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Thread: Question about HOAs

  1. #1
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    Does the pre-emption law in NV prevent an HOA from passing anti-gun rules regarding the common community areas that they maintain? I was just thinking about this the other day since my wife and I live in an HOA neighborhood and like to talk walks in the evening around the walking trails. I typically OC during our walks, and haven't had any problems. However I would think that one ticked-off resident could complain to the HOA and get a new rule passed. Should something like that happen, I'd like to be able to point out that they aren't allowed to do that, if possible.

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    I'm don't think that the pre-emption law applies to non-governmental entities. I would think that there would be some limitations though on their powerssince the streets etc. are open to the public and not gated off, and I don't see how they could enforce limitations on people who pass through. I'm no expert on any of this however.

    I live right next to the housing development you are in but am not part of the home owners association. I've also open carried through some of the walking paths in your area.


    NRS 268.418 - Except as otherwise provided by specific statute, the Legislature reserves for itself such rights and powers as are necessary to regulate the transfer, sale, purchase, possession, ownership, transportation, registration and licensing of firearms and ammunition in Nevada, and no city may infringe upon those rights and powers.

    NRS 244.364 - Except as otherwise provided by specific statute, the Legislature reserves for itself such rights and powers as are necessary to regulate the transfer, sale, purchase, possession, ownership, transportation, registration and licensing of firearms and ammunition in Nevada, and no county may infringe upon those rights and powers.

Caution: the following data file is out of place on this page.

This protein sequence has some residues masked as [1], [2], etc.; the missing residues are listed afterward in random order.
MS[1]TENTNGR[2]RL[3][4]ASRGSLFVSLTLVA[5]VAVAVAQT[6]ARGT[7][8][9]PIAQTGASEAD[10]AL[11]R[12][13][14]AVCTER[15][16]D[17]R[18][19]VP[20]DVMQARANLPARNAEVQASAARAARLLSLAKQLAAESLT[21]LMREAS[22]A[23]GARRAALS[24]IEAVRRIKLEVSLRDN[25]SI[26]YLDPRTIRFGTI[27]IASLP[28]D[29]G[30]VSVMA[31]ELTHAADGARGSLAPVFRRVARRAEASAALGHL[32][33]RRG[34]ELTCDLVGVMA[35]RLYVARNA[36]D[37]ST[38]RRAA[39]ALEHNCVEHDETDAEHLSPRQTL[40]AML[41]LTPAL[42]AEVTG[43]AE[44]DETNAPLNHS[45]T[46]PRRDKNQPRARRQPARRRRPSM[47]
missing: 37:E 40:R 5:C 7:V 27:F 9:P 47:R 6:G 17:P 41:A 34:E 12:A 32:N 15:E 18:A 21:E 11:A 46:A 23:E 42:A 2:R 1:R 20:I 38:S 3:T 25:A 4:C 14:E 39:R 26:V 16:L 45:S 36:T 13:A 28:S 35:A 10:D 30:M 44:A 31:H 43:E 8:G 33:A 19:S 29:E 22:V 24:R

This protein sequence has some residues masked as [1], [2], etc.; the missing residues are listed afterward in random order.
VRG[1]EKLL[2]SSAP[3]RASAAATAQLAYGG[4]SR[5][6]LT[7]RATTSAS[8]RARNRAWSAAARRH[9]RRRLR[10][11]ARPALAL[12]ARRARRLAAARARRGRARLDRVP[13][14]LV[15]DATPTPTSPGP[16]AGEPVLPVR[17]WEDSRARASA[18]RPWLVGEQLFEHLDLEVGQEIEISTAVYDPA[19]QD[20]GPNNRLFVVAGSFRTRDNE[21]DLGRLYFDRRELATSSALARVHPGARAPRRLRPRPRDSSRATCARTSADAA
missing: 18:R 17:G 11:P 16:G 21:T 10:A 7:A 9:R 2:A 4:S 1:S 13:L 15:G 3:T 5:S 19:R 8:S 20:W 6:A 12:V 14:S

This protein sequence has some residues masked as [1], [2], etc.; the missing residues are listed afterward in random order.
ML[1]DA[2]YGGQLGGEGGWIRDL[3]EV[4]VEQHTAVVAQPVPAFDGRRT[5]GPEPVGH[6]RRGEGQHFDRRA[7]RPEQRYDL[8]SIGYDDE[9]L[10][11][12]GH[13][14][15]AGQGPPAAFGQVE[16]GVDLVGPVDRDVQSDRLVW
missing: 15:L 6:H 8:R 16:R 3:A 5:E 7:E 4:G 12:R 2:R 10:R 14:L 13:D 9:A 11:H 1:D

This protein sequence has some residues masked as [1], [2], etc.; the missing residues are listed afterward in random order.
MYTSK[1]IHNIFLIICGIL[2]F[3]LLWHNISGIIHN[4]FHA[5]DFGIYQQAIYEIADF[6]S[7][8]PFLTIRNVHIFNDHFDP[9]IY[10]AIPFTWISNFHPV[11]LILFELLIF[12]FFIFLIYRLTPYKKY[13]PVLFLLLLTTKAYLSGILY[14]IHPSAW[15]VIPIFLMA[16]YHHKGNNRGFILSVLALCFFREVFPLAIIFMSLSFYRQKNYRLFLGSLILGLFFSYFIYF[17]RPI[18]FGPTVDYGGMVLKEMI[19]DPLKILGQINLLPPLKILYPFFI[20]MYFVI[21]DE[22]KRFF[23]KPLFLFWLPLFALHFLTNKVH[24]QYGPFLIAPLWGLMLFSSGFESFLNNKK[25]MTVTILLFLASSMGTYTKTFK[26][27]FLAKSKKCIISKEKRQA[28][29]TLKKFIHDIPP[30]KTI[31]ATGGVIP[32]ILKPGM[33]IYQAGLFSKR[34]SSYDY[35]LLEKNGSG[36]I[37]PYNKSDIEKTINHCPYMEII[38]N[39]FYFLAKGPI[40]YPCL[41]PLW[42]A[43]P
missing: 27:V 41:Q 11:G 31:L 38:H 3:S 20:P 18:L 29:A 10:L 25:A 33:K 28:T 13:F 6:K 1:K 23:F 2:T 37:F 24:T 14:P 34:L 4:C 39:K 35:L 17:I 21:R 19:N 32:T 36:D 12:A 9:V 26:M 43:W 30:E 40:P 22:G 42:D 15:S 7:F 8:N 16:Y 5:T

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    I found a website for the HOA, I pm'ed itto you.

    They call themselves a "legal governing body."

    But their rules say that "common areas" are private property (which they would probably have control over what goes on.) They define common areas as basically everywhere that the state/county/city does not make a claim of ownership on.

    Since the preemption says that only the state may regulate it, and they claim to be a governing body I would almost think the law would apply, but then they claim to be private property instead, and I don't think the preemption law applies to private property.

    What do they mean by legal governing body? Do their rules have the force of law or does only trespass apply? If their rules had the force of law thenfirearmrules would be illegal under preemption I would think.


    ...

    Also, their rules say seem to say that they need a majority to pass new rules, so it doesn't seem like they would pass something based on the complaints of one individual. But then, if they really are just a private company they could just break their own rules and do whatever they wanted I suppose.


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    According to realtor.com explanation of CCR's at a HOA...

    http://www.realtor.com/BASICS/condos/ccr.asp


    1. What are CC&Rs? The covenants, conditions and restrictions (CC&Rs) are the governing documents that dictate how the homeowners association operates and what rules the owners -- and their tenants and guests -- must obey. These legal documents might also be called the bylaws, the master deed, the houses rules or another name. These documents and rules are legally enforceable by the homeowners association, unless a specific provision conflicts with federal, state or local laws.


    So maybe it couldbe argued that it would conflict with state law?

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    I'm relatively confident the HOA could amend the CC&Rs to include a prohibition against firearms in common areas. Regardless, enforcement would be a problem. In most cases, their enforcement authority is limited to fines. There are no provisions for CC&R violations to be treated as criminal issues.

    The worst they could do is send you a nastygram in the mail.

    The other good thing is that in most HOAs, modifications require a majority, if not a super-majority vote. Good luck getting that many people to respond to anything in an HOA of any decent size!

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    bobernet wrote: